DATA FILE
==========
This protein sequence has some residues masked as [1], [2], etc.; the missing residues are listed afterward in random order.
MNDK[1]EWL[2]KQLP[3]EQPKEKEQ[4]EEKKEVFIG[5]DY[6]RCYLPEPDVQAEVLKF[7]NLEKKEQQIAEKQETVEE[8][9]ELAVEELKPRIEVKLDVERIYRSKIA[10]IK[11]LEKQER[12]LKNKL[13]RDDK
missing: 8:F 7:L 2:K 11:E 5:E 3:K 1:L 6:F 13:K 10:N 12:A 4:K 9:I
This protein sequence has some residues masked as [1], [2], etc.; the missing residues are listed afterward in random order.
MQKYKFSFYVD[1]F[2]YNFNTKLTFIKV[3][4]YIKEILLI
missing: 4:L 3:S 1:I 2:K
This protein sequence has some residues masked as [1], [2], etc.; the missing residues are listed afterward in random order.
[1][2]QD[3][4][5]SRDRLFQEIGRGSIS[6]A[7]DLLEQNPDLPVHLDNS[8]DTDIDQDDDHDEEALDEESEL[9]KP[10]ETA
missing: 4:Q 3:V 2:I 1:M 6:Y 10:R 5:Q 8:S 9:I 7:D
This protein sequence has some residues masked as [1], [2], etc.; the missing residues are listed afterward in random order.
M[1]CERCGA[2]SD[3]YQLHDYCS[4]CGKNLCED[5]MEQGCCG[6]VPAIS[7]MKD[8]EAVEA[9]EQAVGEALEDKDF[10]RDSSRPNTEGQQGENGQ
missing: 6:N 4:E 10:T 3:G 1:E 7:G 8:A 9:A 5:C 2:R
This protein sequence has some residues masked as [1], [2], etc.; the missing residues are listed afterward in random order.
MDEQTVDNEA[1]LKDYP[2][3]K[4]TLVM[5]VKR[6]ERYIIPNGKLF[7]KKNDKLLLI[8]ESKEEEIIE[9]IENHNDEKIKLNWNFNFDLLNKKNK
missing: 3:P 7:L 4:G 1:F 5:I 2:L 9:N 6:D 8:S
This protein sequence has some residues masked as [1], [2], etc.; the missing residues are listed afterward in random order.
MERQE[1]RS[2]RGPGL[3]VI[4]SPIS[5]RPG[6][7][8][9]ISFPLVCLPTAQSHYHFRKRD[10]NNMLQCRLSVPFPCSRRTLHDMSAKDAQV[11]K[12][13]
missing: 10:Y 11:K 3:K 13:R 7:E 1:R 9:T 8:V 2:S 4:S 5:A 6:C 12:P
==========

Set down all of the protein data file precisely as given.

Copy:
This protein sequence has some residues masked as [1], [2], etc.; the missing residues are listed afterward in random order.
MNDK[1]EWL[2]KQLP[3]EQPKEKEQ[4]EEKKEVFIG[5]DY[6]RCYLPEPDVQAEVLKF[7]NLEKKEQQIAEKQETVEE[8][9]ELAVEELKPRIEVKLDVERIYRSKIA[10]IK[11]LEKQER[12]LKNKL[13]RDDK
missing: 8:F 7:L 2:K 11:E 5:E 3:K 1:L 6:F 13:K 10:N 12:A 4:K 9:I
This protein sequence has some residues masked as [1], [2], etc.; the missing residues are listed afterward in random order.
MQKYKFSFYVD[1]F[2]YNFNTKLTFIKV[3][4]YIKEILLI
missing: 4:L 3:S 1:I 2:K
This protein sequence has some residues masked as [1], [2], etc.; the missing residues are listed afterward in random order.
[1][2]QD[3][4][5]SRDRLFQEIGRGSIS[6]A[7]DLLEQNPDLPVHLDNS[8]DTDIDQDDDHDEEALDEESEL[9]KP[10]ETA
missing: 4:Q 3:V 2:I 1:M 6:Y 10:R 5:Q 8:S 9:I 7:D
This protein sequence has some residues masked as [1], [2], etc.; the missing residues are listed afterward in random order.
M[1]CERCGA[2]SD[3]YQLHDYCS[4]CGKNLCED[5]MEQGCCG[6]VPAIS[7]MKD[8]EAVEA[9]EQAVGEALEDKDF[10]RDSSRPNTEGQQGENGQ
missing: 6:N 4:E 10:T 3:G 1:E 7:G 8:A 9:A 5:C 2:R
This protein sequence has some residues masked as [1], [2], etc.; the missing residues are listed afterward in random order.
MDEQTVDNEA[1]LKDYP[2][3]K[4]TLVM[5]VKR[6]ERYIIPNGKLF[7]KKNDKLLLI[8]ESKEEEIIE[9]IENHNDEKIKLNWNFNFDLLNKKNK
missing: 3:P 7:L 4:G 1:F 5:I 2:L 9:N 6:D 8:S
This protein sequence has some residues masked as [1], [2], etc.; the missing residues are listed afterward in random order.
MERQE[1]RS[2]RGPGL[3]VI[4]SPIS[5]RPG[6][7][8][9]ISFPLVCLPTAQSHYHFRKRD[10]NNMLQCRLSVPFPCSRRTLHDMSAKDAQV[11]K[12][13]
missing: 10:Y 11:K 3:K 13:R 7:E 1:R 9:T 8:V 2:S 4:S 5:A 6:C 12:P